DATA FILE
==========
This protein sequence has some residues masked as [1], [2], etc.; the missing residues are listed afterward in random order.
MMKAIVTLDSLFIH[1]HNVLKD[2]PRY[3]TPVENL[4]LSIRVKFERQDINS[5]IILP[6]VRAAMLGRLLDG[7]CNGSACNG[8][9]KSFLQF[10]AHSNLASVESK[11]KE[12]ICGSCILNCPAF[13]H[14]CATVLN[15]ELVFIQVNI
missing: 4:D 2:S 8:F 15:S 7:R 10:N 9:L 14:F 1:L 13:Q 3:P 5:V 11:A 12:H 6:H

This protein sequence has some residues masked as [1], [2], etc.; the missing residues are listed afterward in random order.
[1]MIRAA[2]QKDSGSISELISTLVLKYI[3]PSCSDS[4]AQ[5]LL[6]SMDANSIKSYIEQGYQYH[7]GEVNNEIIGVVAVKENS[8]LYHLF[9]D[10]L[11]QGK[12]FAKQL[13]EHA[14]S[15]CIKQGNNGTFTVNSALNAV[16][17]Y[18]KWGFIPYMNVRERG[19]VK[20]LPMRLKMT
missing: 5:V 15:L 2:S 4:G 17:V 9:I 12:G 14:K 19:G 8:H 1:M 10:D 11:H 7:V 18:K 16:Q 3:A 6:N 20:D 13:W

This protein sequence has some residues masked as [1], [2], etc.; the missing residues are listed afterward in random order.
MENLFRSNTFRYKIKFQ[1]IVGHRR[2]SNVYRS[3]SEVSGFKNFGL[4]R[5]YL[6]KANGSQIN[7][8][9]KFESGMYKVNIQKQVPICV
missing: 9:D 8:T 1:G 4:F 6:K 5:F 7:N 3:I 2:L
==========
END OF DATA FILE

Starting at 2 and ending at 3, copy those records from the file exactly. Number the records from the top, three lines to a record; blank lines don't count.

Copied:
This protein sequence has some residues masked as [1], [2], etc.; the missing residues are listed afterward in random order.
[1]MIRAA[2]QKDSGSISELISTLVLKYI[3]PSCSDS[4]AQ[5]LL[6]SMDANSIKSYIEQGYQYH[7]GEVNNEIIGVVAVKENS[8]LYHLF[9]D[10]L[11]QGK[12]FAKQL[13]EHA[14]S[15]CIKQGNNGTFTVNSALNAV[16][17]Y[18]KWGFIPYMNVRERG[19]VK[20]LPMRLKMT
missing: 5:V 15:L 2:S 4:G 17:V 9:I 12:G 14:K 19:G 8:H 1:M 10:D 11:H 7:V 18:K 16:Q 3:A 6:N 20:D 13:W

This protein sequence has some residues masked as [1], [2], etc.; the missing residues are listed afterward in random order.
MENLFRSNTFRYKIKFQ[1]IVGHRR[2]SNVYRS[3]SEVSGFKNFGL[4]R[5]YL[6]KANGSQIN[7][8][9]KFESGMYKVNIQKQVPICV
missing: 9:D 8:T 1:G 4:F 6:K 5:F 7:N 3:I 2:L